Another challenge is one of development cost. Current guidelines mandate extensive comparative clinical studies, often larger in size than the innovator drug. It is imperative regulators evolve an abbreviated path that shrinks both the size and timeline to commercialize biosimilar drugs, or else the objective of affordability will not be met.
Finally, biosimilar products are already quite prevalent in many emerging markets. However, unlike the past, the countries that represent these markets are aggressively establishing regulatory guidelines for development and approval of biosimilar products. To that end, we recently submitted draft biosimilar guidance to the Indian regulatory authority that includes mandatory comparator clinical trials for approval of biosimilars in India. Our goal is to ensure biosimilars manufactured in India are safe, efficacious, and of high quality.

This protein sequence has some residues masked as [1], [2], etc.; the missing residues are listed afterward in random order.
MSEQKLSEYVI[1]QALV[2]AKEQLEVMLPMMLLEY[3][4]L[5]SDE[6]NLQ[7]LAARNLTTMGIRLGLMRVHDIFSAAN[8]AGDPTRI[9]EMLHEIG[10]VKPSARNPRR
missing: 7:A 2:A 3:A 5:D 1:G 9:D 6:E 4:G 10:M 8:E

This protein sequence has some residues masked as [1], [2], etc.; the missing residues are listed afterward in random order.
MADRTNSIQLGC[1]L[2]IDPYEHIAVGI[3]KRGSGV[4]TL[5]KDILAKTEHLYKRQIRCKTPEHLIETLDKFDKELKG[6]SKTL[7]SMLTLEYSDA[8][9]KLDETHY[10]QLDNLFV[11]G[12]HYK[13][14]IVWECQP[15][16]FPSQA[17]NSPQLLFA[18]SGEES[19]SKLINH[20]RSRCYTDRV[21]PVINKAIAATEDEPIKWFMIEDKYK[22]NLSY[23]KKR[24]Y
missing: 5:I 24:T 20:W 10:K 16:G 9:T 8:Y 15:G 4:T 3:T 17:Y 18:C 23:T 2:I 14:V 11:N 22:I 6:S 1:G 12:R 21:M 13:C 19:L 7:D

Q: What are some of the major challenges foreign drug makers must overcome to successfully compete in the Indian life sciences market?
Mazumdar-Shaw: One of the most challenging aspects of the Indian pharmaceutical market is drug pricing. Most of the drugs being developed by Western companies will simply be too expensive to sell on the Indian market. This is forcing many multinational companies to consider dual pricing and branding strategies; that is, they offer a lower price for India and other emerging markets as compared with the rest of the world. While the sheer size of the Indian market suggests this may be a viable strategy going forward, many multinational pharmaceutical companies are still weighing their pricing-strategy options.